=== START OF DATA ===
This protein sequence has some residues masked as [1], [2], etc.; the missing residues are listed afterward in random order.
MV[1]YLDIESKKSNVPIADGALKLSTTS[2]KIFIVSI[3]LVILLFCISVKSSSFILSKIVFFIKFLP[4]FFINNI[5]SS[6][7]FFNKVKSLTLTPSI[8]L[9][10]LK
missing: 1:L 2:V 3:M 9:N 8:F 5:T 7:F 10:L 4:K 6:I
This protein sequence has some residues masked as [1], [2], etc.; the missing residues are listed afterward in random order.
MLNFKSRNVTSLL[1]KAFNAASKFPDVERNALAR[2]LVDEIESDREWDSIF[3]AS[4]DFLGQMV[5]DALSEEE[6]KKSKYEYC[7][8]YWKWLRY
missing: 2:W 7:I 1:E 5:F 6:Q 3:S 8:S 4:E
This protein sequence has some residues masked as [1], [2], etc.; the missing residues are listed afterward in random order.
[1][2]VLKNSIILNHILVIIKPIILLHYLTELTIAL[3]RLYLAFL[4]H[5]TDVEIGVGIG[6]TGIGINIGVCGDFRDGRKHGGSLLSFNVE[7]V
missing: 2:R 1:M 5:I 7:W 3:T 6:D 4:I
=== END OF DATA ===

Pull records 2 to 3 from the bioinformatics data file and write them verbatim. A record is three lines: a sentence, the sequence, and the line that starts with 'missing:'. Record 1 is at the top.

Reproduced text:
This protein sequence has some residues masked as [1], [2], etc.; the missing residues are listed afterward in random order.
MLNFKSRNVTSLL[1]KAFNAASKFPDVERNALAR[2]LVDEIESDREWDSIF[3]AS[4]DFLGQMV[5]DALSEEE[6]KKSKYEYC[7][8]YWKWLRY
missing: 2:W 7:I 1:E 5:F 6:Q 3:S 8:S 4:E
This protein sequence has some residues masked as [1], [2], etc.; the missing residues are listed afterward in random order.
[1][2]VLKNSIILNHILVIIKPIILLHYLTELTIAL[3]RLYLAFL[4]H[5]TDVEIGVGIG[6]TGIGINIGVCGDFRDGRKHGGSLLSFNVE[7]V
missing: 2:R 1:M 5:I 7:W 3:T 6:D 4:I